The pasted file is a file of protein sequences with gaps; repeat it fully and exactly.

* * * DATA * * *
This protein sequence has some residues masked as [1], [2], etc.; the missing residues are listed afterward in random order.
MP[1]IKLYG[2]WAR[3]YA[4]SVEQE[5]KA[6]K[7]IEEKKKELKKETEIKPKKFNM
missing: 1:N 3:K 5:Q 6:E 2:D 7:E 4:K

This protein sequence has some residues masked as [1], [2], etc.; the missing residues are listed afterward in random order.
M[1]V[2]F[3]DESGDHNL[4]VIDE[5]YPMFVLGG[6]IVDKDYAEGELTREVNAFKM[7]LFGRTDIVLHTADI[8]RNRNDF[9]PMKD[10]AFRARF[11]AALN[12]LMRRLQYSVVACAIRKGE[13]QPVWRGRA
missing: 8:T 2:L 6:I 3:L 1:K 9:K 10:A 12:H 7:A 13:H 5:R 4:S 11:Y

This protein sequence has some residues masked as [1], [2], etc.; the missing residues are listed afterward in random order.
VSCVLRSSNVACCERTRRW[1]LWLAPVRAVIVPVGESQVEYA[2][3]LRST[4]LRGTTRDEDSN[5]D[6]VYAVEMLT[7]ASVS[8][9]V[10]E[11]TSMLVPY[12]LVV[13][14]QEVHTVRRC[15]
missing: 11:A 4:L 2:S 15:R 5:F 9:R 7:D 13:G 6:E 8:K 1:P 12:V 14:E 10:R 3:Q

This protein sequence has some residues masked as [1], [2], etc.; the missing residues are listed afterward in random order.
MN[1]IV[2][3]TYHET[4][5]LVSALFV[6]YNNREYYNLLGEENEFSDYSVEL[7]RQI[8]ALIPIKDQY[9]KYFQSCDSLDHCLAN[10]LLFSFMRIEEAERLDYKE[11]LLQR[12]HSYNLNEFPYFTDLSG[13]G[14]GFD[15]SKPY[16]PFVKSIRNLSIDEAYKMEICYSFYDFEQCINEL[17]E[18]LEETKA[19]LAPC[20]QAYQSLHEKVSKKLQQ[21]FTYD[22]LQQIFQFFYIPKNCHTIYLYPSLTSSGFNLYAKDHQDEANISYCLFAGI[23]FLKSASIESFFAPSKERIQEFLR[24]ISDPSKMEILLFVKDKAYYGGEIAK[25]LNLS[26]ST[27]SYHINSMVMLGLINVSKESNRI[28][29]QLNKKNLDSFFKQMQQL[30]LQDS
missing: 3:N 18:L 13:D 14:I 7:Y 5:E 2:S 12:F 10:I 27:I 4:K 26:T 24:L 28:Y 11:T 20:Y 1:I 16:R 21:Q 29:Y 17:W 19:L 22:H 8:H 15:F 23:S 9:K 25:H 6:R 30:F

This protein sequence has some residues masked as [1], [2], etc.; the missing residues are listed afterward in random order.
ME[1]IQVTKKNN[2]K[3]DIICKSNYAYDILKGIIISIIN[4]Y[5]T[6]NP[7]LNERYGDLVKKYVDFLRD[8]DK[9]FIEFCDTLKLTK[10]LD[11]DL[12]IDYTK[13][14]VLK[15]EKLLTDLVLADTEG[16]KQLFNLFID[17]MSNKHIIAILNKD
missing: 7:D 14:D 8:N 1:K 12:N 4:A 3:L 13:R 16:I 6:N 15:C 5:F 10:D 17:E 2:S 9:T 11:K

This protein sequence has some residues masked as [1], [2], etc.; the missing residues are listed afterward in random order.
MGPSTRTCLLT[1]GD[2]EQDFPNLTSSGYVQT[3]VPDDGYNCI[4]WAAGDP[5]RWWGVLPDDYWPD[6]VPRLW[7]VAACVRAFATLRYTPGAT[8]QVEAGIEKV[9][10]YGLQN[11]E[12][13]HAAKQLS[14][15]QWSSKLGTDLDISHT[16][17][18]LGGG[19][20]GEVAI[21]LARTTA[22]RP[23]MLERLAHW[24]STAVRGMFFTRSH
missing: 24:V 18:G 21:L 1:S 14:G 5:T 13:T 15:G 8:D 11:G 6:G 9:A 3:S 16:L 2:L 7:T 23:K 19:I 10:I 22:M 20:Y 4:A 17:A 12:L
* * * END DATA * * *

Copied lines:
This protein sequence has some residues masked as [1], [2], etc.; the missing residues are listed afterward in random order.
MP[1]IKLYG[2]WAR[3]YA[4]SVEQE[5]KA[6]K[7]IEEKKKELKKETEIKPKKFNM
missing: 1:N 3:K 5:Q 6:E 2:D 7:E 4:K

This protein sequence has some residues masked as [1], [2], etc.; the missing residues are listed afterward in random order.
M[1]V[2]F[3]DESGDHNL[4]VIDE[5]YPMFVLGG[6]IVDKDYAEGELTREVNAFKM[7]LFGRTDIVLHTADI[8]RNRNDF[9]PMKD[10]AFRARF[11]AALN[12]LMRRLQYSVVACAIRKGE[13]QPVWRGRA
missing: 8:T 2:L 6:I 3:L 1:K 9:K 10:A 12:H 7:A 13:H 5:R 4:S 11:Y

This protein sequence has some residues masked as [1], [2], etc.; the missing residues are listed afterward in random order.
VSCVLRSSNVACCERTRRW[1]LWLAPVRAVIVPVGESQVEYA[2][3]LRST[4]LRGTTRDEDSN[5]D[6]VYAVEMLT[7]ASVS[8][9]V[10]E[11]TSMLVPY[12]LVV[13][14]QEVHTVRRC[15]
missing: 11:A 4:L 2:S 15:R 5:F 9:R 7:D 13:G 6:E 8:K 1:P 12:V 14:E 10:R 3:Q

This protein sequence has some residues masked as [1], [2], etc.; the missing residues are listed afterward in random order.
MN[1]IV[2][3]TYHET[4][5]LVSALFV[6]YNNREYYNLLGEENEFSDYSVEL[7]RQI[8]ALIPIKDQY[9]KYFQSCDSLDHCLAN[10]LLFSFMRIEEAERLDYKE[11]LLQR[12]HSYNLNEFPYFTDLSG[13]G[14]GFD[15]SKPY[16]PFVKSIRNLSIDEAYKMEICYSFYDFEQCINEL[17]E[18]LEETKA[19]LAPC[20]QAYQSLHEKVSKKLQQ[21]FTYD[22]LQQIFQFFYIPKNCHTIYLYPSLTSSGFNLYAKDHQDEANISYCLFAGI[23]FLKSASIESFFAPSKERIQEFLR[24]ISDPSKMEILLFVKDKAYYGGEIAK[25]LNLS[26]ST[27]SYHINSMVMLGLINVSKESNRI[28][29]QLNKKNLDSFFKQMQQL[30]LQDS
missing: 3:N 18:L 13:D 14:I 7:Y 5:E 2:S 12:F 10:I 27:I 4:K 26:T 24:L 28:Y 11:T 20:Y 1:I 16:R 21:Q 29:Y 17:W 19:L 22:H 8:H 15:F 23:S 9:K 25:H 6:R 30:F

This protein sequence has some residues masked as [1], [2], etc.; the missing residues are listed afterward in random order.
ME[1]IQVTKKNN[2]K[3]DIICKSNYAYDILKGIIISIIN[4]Y[5]T[6]NP[7]LNERYGDLVKKYVDFLRD[8]DK[9]FIEFCDTLKLTK[10]LD[11]DL[12]IDYTK[13][14]VLK[15]EKLLTDLVLADTEG[16]KQLFNLFID[17]MSNKHIIAILNKD
missing: 7:D 14:D 8:N 1:K 12:N 4:A 3:L 13:R 16:I 6:N 15:C 5:F 10:D 17:E 2:S 9:T 11:K

This protein sequence has some residues masked as [1], [2], etc.; the missing residues are listed afterward in random order.
MGPSTRTCLLT[1]GD[2]EQDFPNLTSSGYVQT[3]VPDDGYNCI[4]WAAGDP[5]RWWGVLPDDYWPD[6]VPRLW[7]VAACVRAFATLRYTPGAT[8]QVEAGIEKV[9][10]YGLQN[11]E[12][13]HAAKQLS[14][15]QWSSKLGTDLDISHT[16][17][18]LGGG[19][20]GEVAI[21]LARTTA[22]RP[23]MLERLAHW[24]STAVRGMFFTRSH
missing: 24:V 18:G 21:L 1:S 14:G 5:T 13:T 15:G 8:D 11:G 6:G 9:A 3:S 16:L 2:L 7:T 23:K 19:I 10:I 22:M 20:Y 4:A 17:A 12:L